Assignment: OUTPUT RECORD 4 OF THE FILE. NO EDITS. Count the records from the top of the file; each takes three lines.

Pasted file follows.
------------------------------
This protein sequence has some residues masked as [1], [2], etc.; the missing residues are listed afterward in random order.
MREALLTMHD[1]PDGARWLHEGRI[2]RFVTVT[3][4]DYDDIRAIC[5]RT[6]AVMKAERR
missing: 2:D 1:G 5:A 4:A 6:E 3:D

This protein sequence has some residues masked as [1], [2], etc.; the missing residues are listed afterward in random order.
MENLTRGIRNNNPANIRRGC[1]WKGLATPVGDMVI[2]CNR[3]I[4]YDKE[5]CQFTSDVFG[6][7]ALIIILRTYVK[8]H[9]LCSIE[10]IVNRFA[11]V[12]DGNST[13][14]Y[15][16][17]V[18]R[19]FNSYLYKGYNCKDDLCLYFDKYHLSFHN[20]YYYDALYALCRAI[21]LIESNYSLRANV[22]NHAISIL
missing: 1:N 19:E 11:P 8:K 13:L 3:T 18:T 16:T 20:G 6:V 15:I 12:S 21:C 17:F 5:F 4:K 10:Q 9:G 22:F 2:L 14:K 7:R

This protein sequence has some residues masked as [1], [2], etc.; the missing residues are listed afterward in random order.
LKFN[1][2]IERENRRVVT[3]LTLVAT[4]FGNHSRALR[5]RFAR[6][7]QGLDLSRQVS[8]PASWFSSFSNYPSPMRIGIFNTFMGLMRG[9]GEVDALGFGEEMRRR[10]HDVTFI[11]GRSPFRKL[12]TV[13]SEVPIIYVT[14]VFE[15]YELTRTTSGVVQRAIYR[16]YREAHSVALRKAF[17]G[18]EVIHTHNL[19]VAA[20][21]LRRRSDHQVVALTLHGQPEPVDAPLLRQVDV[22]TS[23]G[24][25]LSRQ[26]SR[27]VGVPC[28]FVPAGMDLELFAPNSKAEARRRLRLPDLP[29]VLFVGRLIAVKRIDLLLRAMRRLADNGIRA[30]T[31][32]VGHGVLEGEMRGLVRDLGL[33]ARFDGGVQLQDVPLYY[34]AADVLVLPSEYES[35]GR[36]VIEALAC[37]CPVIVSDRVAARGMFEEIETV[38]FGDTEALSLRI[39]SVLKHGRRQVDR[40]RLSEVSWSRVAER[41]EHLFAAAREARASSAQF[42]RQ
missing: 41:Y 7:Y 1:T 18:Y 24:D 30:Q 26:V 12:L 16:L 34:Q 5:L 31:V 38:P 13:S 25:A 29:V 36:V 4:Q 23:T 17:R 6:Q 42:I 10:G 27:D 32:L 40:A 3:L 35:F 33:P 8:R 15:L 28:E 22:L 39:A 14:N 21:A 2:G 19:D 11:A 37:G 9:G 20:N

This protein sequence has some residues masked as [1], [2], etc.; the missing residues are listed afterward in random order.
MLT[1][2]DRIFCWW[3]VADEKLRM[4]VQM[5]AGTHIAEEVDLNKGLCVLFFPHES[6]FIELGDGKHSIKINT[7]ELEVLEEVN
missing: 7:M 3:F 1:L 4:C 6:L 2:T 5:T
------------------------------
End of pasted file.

This protein sequence has some residues masked as [1], [2], etc.; the missing residues are listed afterward in random order.
MLT[1][2]DRIFCWW[3]VADEKLRM[4]VQM[5]AGTHIAEEVDLNKGLCVLFFPHES[6]FIELGDGKHSIKINT[7]ELEVLEEVN
missing: 7:M 3:F 1:L 4:C 6:L 2:T 5:T